ReaxFF Molecular Dynamics Simulation of Hydrostatic and Uniaxial Compression of Nitrate Energetic Materials

YP Zhang and QK Li and YH He, ACS OMEGA, 5, 18535-18543 (2020).

DOI: 10.1021/acsomega.0c02829

The physical and chemical properties of typical nitrate energetic materials under hydrostatic compression and uniaxial compression were studied using the ReaxFF/Ig force field combined with the molecular dynamics simulation method. Under hydrostatic compression, the P-V curve and the bulk modulus (B-0) obtained ETI vE 3 using the VFRS equation of state show that the compressibility of the three crystals is nitroglycerine (NG) > erythritol tetranitrate (ETN) > 2,3-bis- hydroxymethyl-2,3-dinitro-1,4-butanediol tetranitrate (NEST-0. The a- and c-axis of ETN are easy to compress under the action of hydrostatic pressure, but the b-axis is not easy to compress. The b-axis of NEST-1 is the most compressible, while the a- and c-axis can be compressed slightly when the initial pressure increases and then remains unchanged afterward. The a-, b-, and c-axes of NG all have similar compressibilities. By analyzing the change trend of the main bond lengths of the crystals, it can be seen that the most stable of the three crystals is the N-O bond and the largest change is in the O-NO2 bond. The stability of the C-O bond shows that the NO3 produced by nitrates is not from the C-O bond fracture. Under uniaxial compression, the stress tensor component, the average principal stress, and the hydrostatic pressure have similar trends and amplitudes, indicating that the anisotropy behaviors of the three crystals ETN, NEST-1, and NG are weak. There is no significant correlation between maximum shear stress and sensitivity. The maximum shear stresses tau(xy) and tau(yz), of the ETN in the 010 direction are 1.5 GPa higher than tau(xz). However, the maximum shear stress of NG shows irregularity in different compression directions, indicating that there is no obvious correlation between the maximum shear stress and sensitivity.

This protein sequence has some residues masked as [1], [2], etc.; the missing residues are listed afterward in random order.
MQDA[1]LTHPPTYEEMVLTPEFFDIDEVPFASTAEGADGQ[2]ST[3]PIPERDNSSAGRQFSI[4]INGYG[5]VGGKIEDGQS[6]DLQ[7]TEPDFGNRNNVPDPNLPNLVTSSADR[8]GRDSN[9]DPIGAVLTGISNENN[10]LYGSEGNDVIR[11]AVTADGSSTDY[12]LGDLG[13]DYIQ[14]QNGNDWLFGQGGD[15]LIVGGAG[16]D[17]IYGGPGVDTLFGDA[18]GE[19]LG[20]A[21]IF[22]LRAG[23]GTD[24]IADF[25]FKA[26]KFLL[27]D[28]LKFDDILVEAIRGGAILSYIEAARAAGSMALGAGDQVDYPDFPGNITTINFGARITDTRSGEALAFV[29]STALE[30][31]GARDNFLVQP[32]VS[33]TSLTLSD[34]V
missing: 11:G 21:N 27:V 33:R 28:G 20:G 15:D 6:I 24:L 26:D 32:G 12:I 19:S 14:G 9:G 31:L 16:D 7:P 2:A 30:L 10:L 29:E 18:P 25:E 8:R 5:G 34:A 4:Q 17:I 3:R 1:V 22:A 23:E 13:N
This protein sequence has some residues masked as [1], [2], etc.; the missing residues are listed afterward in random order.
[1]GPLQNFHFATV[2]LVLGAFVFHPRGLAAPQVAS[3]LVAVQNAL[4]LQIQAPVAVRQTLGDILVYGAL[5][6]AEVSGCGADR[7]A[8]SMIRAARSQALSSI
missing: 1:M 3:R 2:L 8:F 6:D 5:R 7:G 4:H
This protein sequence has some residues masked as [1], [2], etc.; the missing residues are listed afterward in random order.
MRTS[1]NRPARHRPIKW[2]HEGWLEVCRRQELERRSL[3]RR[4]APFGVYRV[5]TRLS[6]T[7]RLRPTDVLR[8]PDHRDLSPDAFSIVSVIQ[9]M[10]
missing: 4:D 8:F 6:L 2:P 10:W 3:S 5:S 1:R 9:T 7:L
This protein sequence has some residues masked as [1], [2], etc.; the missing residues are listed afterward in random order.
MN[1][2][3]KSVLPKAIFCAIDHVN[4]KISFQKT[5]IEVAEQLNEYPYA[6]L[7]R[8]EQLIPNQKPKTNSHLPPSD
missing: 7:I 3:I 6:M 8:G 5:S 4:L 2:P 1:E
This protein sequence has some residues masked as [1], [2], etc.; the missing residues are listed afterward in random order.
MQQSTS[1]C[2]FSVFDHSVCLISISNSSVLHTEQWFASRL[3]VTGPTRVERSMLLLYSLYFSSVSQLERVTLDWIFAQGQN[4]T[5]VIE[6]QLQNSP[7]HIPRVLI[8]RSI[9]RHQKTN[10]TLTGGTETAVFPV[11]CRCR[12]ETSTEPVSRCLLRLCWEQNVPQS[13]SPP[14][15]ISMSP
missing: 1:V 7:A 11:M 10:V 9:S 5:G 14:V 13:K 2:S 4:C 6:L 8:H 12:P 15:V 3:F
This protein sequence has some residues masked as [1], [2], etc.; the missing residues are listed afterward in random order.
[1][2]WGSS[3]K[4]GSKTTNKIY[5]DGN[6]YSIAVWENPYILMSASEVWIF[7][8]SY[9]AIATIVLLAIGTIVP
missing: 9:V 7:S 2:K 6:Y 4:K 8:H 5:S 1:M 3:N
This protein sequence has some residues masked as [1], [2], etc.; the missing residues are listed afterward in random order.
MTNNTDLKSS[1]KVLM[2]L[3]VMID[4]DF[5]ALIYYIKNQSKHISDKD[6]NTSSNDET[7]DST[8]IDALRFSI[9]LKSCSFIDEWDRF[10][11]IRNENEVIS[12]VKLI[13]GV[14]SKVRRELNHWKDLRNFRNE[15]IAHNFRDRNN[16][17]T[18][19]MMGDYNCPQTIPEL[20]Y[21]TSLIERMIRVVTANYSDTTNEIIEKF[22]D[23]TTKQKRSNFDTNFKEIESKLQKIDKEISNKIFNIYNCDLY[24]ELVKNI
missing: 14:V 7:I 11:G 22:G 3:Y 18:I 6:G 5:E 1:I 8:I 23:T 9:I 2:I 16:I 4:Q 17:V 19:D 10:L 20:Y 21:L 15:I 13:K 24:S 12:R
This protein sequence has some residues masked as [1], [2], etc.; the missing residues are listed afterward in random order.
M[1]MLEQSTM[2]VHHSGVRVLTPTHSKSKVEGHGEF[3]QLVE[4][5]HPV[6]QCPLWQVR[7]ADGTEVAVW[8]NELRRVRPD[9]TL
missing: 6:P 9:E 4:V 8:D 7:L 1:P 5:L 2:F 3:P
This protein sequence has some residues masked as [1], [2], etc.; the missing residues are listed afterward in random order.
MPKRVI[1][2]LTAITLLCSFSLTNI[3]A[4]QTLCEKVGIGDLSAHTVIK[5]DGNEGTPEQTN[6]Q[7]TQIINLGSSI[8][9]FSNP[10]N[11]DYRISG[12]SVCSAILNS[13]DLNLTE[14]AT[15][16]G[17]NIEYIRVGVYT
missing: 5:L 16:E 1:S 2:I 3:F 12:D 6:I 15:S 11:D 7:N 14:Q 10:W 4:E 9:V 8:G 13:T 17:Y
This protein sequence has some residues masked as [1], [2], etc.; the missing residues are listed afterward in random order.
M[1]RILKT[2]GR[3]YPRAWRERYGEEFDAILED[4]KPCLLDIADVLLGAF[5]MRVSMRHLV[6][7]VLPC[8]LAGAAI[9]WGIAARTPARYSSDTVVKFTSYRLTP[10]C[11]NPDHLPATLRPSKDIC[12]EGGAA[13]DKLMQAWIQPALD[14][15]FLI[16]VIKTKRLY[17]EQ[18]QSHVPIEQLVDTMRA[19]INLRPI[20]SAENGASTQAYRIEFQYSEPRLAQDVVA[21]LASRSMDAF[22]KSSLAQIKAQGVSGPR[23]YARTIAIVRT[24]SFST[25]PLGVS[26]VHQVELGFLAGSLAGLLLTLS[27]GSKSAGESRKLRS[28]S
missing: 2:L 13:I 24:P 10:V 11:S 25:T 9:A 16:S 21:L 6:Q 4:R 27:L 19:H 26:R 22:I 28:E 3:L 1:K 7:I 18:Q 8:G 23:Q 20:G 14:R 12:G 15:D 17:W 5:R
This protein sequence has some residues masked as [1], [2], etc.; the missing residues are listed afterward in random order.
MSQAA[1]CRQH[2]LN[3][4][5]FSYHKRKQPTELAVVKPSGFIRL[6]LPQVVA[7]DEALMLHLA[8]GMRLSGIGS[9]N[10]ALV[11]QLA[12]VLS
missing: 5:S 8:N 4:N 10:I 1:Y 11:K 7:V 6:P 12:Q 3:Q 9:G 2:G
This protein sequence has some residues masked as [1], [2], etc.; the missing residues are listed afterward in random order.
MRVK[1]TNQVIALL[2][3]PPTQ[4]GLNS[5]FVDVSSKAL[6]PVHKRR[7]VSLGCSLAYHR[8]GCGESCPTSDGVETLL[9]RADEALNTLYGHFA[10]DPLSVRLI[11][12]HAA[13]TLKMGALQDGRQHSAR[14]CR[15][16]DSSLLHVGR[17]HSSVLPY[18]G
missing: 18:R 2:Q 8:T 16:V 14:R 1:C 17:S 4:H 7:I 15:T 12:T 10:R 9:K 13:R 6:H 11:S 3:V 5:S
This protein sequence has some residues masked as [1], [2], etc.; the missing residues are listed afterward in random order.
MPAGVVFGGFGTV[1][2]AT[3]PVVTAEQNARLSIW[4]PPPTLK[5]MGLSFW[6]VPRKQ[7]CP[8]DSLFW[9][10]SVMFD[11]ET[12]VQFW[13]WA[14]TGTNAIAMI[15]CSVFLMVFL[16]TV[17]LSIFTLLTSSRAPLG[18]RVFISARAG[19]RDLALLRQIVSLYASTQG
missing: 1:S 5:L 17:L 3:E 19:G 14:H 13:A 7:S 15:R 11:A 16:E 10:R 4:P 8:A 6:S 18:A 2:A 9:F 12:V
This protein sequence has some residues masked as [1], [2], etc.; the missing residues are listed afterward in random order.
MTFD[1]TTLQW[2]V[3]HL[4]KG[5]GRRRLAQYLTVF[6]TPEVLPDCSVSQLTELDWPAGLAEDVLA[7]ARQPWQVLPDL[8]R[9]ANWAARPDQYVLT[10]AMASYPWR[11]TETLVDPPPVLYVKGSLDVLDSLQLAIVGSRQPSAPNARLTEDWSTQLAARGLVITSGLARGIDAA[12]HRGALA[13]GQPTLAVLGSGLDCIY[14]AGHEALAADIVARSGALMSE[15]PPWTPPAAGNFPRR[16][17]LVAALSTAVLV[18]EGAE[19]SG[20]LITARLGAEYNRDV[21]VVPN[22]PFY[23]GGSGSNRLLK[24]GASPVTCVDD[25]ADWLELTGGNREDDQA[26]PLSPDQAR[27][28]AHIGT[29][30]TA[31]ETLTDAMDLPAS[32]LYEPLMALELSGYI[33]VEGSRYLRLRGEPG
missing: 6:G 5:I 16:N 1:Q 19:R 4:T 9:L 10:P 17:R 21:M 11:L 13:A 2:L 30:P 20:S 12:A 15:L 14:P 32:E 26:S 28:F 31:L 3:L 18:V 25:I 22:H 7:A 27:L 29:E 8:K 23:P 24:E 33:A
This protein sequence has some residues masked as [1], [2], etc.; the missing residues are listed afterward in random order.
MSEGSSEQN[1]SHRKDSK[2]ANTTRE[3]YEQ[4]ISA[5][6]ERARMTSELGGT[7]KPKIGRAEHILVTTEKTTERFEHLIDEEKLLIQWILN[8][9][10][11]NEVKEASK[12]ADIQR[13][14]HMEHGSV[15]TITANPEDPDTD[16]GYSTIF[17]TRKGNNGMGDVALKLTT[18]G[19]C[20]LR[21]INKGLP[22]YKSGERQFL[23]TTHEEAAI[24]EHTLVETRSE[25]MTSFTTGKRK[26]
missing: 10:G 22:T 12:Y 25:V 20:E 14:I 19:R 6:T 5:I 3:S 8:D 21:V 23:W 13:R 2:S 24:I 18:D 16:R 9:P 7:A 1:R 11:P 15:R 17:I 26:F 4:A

Return to Publications page